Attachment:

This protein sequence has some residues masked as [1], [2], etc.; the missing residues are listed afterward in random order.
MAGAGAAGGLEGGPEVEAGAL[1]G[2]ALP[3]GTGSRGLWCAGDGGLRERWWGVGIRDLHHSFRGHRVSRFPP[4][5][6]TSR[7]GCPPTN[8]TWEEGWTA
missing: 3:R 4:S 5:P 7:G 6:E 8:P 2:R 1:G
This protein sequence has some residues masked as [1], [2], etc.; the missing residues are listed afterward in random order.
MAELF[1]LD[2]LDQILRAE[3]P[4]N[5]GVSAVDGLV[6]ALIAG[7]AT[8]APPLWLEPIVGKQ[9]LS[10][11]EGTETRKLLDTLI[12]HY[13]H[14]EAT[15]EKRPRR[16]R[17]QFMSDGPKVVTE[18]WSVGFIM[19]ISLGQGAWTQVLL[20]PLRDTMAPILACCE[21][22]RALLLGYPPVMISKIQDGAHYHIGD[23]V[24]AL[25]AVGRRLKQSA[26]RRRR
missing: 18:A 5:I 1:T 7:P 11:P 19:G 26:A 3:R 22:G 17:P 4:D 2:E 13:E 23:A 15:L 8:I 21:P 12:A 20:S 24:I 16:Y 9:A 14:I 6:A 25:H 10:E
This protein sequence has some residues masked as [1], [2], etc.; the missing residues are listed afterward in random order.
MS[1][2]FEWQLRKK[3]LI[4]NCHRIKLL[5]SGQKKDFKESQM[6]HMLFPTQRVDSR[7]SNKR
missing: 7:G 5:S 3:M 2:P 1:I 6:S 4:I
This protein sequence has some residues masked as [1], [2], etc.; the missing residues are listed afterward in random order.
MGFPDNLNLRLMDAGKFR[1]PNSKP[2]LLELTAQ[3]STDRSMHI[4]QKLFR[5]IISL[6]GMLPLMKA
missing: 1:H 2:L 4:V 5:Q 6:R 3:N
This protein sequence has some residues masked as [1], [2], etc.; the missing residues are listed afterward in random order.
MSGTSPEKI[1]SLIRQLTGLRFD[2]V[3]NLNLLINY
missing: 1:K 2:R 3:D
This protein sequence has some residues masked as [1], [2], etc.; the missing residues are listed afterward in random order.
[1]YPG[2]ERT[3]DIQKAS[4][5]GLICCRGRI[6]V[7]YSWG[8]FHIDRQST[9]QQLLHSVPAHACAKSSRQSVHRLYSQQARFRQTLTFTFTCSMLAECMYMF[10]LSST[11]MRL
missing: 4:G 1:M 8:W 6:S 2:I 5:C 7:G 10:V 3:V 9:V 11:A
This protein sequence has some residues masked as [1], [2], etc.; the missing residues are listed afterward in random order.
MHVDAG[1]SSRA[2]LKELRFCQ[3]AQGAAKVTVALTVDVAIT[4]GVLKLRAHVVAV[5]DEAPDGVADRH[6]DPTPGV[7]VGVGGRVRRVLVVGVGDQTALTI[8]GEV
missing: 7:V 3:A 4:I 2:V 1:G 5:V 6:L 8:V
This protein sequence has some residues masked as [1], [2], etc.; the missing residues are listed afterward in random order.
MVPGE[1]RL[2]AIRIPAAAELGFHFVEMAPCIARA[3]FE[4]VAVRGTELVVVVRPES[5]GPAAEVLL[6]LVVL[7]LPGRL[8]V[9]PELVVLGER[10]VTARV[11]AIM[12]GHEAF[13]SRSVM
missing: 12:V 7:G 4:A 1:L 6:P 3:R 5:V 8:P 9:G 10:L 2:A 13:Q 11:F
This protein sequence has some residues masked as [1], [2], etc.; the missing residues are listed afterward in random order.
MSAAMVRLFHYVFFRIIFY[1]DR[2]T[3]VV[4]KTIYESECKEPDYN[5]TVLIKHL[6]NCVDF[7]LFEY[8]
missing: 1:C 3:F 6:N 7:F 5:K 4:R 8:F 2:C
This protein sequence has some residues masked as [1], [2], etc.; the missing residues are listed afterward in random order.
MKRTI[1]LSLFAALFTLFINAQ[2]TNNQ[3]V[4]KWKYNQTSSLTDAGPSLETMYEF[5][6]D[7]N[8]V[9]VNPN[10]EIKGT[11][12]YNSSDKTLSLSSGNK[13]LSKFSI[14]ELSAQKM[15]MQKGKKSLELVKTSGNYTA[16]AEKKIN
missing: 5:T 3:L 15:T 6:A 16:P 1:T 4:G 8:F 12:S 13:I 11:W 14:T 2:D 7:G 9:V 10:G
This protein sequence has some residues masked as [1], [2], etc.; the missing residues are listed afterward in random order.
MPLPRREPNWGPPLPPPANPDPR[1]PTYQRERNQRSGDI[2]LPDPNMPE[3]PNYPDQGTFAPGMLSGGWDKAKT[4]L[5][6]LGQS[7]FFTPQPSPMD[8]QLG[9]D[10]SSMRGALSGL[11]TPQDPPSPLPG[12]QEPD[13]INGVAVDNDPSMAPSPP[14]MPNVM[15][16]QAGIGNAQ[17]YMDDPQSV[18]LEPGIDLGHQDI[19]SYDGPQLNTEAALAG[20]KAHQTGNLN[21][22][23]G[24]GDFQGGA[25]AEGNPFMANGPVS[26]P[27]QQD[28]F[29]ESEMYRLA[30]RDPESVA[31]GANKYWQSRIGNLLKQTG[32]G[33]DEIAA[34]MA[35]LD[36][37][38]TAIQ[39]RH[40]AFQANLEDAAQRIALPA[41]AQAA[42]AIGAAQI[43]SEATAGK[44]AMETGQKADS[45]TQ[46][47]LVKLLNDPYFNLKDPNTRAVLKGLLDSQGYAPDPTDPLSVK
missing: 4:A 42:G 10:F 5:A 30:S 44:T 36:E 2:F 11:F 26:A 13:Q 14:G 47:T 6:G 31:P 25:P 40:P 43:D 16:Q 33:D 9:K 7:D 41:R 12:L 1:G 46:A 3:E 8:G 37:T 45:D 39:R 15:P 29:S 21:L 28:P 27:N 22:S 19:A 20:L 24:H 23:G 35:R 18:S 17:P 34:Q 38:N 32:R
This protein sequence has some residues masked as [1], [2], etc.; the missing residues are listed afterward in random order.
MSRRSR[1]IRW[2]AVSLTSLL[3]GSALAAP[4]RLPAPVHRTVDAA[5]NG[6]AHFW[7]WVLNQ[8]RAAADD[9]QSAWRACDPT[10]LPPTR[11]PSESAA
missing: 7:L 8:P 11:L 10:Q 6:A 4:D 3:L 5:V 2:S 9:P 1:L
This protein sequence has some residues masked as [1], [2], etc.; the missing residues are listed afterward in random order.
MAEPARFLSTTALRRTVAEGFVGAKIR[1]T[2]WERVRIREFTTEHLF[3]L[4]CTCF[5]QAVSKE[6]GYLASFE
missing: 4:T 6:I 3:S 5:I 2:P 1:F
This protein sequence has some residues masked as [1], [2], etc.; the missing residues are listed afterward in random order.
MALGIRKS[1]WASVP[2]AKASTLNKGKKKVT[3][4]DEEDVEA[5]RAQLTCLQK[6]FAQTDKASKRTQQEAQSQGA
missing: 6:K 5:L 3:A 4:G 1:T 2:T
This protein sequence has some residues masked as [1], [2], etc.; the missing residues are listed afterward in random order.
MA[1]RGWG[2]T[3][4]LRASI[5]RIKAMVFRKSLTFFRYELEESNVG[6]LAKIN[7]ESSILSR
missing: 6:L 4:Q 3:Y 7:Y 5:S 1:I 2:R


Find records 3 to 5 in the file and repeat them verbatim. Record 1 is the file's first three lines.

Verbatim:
This protein sequence has some residues masked as [1], [2], etc.; the missing residues are listed afterward in random order.
MS[1][2]FEWQLRKK[3]LI[4]NCHRIKLL[5]SGQKKDFKESQM[6]HMLFPTQRVDSR[7]SNKR
missing: 7:G 5:S 3:M 2:P 1:I 6:S 4:I
This protein sequence has some residues masked as [1], [2], etc.; the missing residues are listed afterward in random order.
MGFPDNLNLRLMDAGKFR[1]PNSKP[2]LLELTAQ[3]STDRSMHI[4]QKLFR[5]IISL[6]GMLPLMKA
missing: 1:H 2:L 4:V 5:Q 6:R 3:N
This protein sequence has some residues masked as [1], [2], etc.; the missing residues are listed afterward in random order.
MSGTSPEKI[1]SLIRQLTGLRFD[2]V[3]NLNLLINY
missing: 1:K 2:R 3:D